Limited Partnership: A limited partnership is made up of at least two people. One is the general partner and this person oversees business operations. The others are known as limited partners and their responsibilities don’t involve the business’s management.

Limited Liability Company (LLC): An LLC is a legal business entity that provides limited liability protection, meaning that the owners are usually protected from the business’s liabilities and debts.

Line of Credit: A line of credit is a loan that operates like a credit card. You have a certain amount to draw from and use only as much as you need.


Outsourcing: When one company hires another company or person to handle projects.


Patent: A patent is a type of intellectual property granted to an inventor to help protect their invention from being made or sold by competitors. 


Registered Agent: A registered agent is a person or entity that serves as a business’s legal point of contact. 


S Corporation (S Corp): An S corp is a tax classification. The “S” refers to Subchapter S of the Internal Revenue Code. LLCs and C corporations (the default form of corporation) can apply to be taxed as an S corp if they meet the IRS’s criteria.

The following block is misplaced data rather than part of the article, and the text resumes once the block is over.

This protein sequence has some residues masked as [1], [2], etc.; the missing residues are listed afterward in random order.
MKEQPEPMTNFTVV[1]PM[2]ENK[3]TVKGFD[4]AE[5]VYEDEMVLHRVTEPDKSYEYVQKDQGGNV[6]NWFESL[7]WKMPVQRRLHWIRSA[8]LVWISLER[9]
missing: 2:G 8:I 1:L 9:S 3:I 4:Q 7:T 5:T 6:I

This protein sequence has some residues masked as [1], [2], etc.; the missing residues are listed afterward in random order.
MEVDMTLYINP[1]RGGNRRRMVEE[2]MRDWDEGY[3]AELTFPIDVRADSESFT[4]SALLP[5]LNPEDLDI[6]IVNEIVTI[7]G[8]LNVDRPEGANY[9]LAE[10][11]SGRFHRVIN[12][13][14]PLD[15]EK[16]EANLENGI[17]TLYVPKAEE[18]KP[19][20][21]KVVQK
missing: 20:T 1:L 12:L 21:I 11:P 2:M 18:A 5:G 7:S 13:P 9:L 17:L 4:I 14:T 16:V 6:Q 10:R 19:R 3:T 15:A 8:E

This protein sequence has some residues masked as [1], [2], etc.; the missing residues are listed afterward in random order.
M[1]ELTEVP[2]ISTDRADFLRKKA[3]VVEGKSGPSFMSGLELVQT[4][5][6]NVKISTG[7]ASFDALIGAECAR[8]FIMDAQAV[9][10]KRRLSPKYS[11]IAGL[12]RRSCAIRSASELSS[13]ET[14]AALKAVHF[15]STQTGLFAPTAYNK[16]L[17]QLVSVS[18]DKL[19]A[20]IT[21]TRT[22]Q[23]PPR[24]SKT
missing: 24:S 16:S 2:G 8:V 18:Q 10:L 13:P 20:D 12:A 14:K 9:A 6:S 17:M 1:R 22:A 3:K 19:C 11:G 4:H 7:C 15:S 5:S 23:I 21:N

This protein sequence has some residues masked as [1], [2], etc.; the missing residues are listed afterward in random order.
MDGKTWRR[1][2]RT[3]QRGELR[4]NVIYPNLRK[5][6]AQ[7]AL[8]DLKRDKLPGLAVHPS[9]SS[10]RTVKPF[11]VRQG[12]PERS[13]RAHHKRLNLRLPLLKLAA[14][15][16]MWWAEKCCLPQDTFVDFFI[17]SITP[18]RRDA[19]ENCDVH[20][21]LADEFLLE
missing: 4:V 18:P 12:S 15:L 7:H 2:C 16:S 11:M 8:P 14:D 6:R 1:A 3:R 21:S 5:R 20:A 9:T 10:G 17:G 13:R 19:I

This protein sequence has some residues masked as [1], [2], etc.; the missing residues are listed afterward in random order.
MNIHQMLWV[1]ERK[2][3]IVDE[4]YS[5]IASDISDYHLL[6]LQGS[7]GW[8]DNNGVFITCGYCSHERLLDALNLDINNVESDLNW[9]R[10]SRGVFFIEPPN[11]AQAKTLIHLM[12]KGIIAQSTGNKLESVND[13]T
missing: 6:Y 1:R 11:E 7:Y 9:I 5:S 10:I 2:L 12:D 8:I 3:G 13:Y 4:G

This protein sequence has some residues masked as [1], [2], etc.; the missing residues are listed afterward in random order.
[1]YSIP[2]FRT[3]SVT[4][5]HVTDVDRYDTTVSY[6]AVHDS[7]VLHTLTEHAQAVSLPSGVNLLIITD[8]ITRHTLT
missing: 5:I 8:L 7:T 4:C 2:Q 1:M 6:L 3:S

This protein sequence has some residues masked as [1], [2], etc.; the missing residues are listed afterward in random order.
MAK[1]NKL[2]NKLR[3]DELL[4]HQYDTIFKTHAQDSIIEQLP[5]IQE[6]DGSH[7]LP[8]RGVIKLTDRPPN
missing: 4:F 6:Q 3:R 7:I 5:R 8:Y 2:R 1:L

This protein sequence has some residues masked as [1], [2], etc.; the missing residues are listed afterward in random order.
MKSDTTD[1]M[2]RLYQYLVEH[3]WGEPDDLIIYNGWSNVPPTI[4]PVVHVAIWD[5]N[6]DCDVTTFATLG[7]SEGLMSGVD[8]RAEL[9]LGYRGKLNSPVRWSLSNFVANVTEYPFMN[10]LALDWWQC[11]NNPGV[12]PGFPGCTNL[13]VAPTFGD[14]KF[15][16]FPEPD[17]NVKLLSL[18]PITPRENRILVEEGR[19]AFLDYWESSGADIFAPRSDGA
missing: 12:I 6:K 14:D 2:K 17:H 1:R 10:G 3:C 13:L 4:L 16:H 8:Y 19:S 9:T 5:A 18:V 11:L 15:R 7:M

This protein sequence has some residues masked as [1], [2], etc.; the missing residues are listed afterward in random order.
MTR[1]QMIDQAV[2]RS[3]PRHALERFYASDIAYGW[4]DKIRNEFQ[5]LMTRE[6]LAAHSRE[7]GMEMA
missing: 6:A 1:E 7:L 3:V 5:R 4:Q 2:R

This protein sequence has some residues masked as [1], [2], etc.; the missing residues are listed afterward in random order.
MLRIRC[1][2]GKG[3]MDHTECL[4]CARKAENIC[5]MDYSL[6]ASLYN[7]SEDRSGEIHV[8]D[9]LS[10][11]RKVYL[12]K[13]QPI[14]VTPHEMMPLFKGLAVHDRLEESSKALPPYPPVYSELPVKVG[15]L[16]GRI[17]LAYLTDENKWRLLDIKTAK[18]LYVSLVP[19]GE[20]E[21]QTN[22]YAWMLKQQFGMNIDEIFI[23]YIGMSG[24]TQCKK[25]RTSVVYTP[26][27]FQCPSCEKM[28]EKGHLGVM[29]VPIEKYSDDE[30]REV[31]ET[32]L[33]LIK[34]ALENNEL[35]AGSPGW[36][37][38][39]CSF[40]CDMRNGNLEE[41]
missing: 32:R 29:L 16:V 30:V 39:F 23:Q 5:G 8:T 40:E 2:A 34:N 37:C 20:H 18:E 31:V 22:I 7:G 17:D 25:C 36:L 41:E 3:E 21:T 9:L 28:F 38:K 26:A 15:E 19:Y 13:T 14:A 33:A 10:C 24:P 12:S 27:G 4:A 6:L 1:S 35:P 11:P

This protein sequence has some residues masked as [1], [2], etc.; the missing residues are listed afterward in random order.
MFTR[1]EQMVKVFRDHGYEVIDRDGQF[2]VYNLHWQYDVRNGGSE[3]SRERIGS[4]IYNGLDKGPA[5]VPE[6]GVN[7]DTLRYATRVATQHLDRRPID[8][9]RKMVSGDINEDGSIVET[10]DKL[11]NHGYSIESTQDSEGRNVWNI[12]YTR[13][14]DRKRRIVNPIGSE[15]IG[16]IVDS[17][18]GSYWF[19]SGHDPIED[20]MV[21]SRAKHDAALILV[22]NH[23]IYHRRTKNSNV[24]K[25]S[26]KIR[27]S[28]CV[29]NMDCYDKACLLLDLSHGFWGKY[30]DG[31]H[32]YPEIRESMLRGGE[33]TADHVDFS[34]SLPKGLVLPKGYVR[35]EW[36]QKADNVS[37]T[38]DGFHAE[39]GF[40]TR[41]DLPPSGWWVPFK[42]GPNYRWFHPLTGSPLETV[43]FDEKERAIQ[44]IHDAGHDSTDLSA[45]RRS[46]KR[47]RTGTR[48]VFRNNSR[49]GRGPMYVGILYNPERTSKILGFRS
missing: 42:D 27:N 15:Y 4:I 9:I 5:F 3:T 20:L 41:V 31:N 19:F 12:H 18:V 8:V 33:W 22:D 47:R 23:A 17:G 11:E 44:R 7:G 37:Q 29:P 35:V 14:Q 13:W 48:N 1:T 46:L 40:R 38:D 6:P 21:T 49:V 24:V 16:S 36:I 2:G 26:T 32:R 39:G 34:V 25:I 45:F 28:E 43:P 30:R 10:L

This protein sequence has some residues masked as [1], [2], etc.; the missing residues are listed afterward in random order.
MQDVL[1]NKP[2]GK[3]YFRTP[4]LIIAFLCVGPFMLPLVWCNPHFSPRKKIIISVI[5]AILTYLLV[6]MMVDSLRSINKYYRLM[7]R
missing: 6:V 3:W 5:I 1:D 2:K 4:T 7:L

Share: A share is a unit of ownership of a corporation. When a corporation is created, the creators of the business will issue a certain amount of shares or ownership units in the company.

Security: Securities are tradable financial instruments used to raise capital in public and private markets.

Sole Proprietor: A sole proprietorship is an unincorporated business that has only one owner. Sole proprietors are required to pay personal income taxes on any profits that the business earns. 

Stock: Stocks are a type of security that indicates an ownership interest in a company. They are used to help a company grow. Corporations issue stock to help a company grow and to fund all kinds of business purposes and operations.


Tax Shelter: Tax shelters are legal strategies that can decrease or defer your tax liability. They come in a variety of different forms and methods and can offer significant benefits if used properly.


Underwriter: Underwriters are a part of the business loan and business insurance process. They can help approve applications based on several factors.


Venture Capital: Venture Capital, by definition, is start-up money you receive from an investor in exchange for giving that investor a piece of your business.


Working Capital: Working capital equals your company’s assets minus your company’s liabilities.

Start an LLC

Ready to get started?

This is it.

Create Your LLC in Minutes